Platforms such as Azure provide many services which applications can make good use of. Their developers have put a lot of thought and testing into making them run well in a cloud environment. Even for experienced developers, moving from a single-user system with a private file structure to an environment shared among many users is a difficult transition. The best results come from building on the platform developers’ expertise. Storage management, databases, file handling, and user state management are just some of the things that work quite differently on a cloud platform. Not taking advantage of them could mean an inefficient use of resources and poor performance. Using them is an easy way to break out portions of the application, and it leaves less code to debug and maintain. Being familiar with the many services on Azure can seriously reduce development time while producing a more robust application.
4. Forgetting Murphy’s Law
Everyone forgets the original meaning of Murphy’s law. It’s turned into a meaningless expression of cynicism. In its 1949 invention, it was actually supposed to be a principle of good design. For every part of a system, you either have to make sure that it can’t go wrong or assume that it eventually will. If it can go wrong, you need to set up protections so that it does as little harm as possible. This is a sound principle for all software design, but it’s particularly important for cloud applications. If a desktop application occasionally crashes, users will grumble but relaunch it. If a cloud application stops dead or puts “Null pointer exception” on the screen, it looks really bad. Users may provide bad input, either accidentally or maliciously. Services may time out or give invalid responses. An expected data item may not be there. The code has to be designed to catch all such problems and continue in a way that gives the user as much continuity as possible. In the worst case, the application should provide a polite error message rather than failing silently or spewing technological jargon. Displaying “Sorry, we’re having technical problems” is better than putting up hexadecimal addresses. Aside from confusing the user, a data dump could provide clues about system weaknesses. Losing user data is bad, and storing invalid or inconsistent data is worse. Calls to services should, as far as possible, always leave the data in a consistent state.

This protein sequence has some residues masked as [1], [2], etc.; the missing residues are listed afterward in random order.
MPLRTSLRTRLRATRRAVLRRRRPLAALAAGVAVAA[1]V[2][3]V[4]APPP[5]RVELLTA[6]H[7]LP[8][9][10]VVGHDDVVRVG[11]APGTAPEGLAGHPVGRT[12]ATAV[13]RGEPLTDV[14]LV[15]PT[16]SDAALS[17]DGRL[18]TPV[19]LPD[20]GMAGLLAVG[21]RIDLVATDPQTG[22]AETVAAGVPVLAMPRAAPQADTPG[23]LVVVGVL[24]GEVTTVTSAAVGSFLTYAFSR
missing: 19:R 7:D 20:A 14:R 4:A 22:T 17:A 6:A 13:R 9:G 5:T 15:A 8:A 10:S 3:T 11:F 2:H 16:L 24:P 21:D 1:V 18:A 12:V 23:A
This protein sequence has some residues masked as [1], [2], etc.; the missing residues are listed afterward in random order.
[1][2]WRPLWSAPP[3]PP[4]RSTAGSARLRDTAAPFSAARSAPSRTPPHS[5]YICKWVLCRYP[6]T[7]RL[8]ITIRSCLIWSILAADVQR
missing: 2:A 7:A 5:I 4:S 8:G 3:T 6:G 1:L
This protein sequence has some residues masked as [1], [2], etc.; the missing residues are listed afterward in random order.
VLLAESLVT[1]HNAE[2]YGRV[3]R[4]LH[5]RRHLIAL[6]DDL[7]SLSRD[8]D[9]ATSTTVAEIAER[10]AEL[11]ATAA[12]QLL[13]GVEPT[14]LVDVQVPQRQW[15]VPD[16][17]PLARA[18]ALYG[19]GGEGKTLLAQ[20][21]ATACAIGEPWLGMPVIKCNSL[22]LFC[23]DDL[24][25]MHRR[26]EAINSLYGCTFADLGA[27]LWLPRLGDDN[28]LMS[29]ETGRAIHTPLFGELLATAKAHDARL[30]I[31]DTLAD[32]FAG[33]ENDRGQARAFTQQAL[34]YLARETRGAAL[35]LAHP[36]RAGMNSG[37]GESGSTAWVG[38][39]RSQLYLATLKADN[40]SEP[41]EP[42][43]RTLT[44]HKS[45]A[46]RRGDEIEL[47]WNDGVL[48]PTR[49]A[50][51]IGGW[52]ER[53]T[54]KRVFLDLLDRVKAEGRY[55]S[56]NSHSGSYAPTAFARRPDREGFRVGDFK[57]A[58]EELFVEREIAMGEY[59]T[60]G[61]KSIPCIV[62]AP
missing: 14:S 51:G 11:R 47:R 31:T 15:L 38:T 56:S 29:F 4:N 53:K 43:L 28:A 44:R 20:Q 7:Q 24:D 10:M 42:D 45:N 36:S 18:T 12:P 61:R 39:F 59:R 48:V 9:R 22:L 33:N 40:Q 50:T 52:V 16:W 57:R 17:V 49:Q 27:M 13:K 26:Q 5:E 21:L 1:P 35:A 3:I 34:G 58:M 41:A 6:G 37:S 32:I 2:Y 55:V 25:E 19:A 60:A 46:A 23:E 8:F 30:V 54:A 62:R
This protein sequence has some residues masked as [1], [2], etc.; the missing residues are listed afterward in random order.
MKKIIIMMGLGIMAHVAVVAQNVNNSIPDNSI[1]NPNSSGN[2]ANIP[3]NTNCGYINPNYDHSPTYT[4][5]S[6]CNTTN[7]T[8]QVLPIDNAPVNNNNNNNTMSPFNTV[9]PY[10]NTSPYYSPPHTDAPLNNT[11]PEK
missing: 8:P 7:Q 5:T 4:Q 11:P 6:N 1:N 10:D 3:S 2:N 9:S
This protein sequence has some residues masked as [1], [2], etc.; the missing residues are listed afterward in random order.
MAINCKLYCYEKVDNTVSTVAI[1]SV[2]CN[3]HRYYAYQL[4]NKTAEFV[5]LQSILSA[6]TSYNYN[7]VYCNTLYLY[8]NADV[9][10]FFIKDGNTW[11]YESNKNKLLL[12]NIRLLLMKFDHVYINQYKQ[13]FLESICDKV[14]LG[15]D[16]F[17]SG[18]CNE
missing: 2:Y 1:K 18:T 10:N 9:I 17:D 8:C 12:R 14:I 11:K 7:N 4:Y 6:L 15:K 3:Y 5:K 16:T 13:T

5. Creating bottlenecks
The load on a cloud server can vary greatly. With a bad design, a slow response at one point can force everything else to wait for it, dragging down performance for all users. A complex operation by one user can affect all the other users. Monolithic architectures are especially prone to this problem. Good cloud software makes heavy use of parallelism. Independently running services for each user process will avoid most bottlenecks, but a heavily used resource can still be a limiting factor. If a third-party service is running slowly, it might not be possible to do much about it, but at least it shouldn’t hold back people who aren’t relying on it. An inefficient service can create an ongoing bottleneck. If it constantly slows the application down, it may be necessary to redesign it or to allocate more resources to it. Some applications make unrealistic assumptions about the turnaround time for a user action. The more interactive an application is, the greater the chance is of a bottleneck here. Users with a slow Internet connection will find it especially frustrating. It can be fixed by moving functionality to the client side and updating the server asynchronously.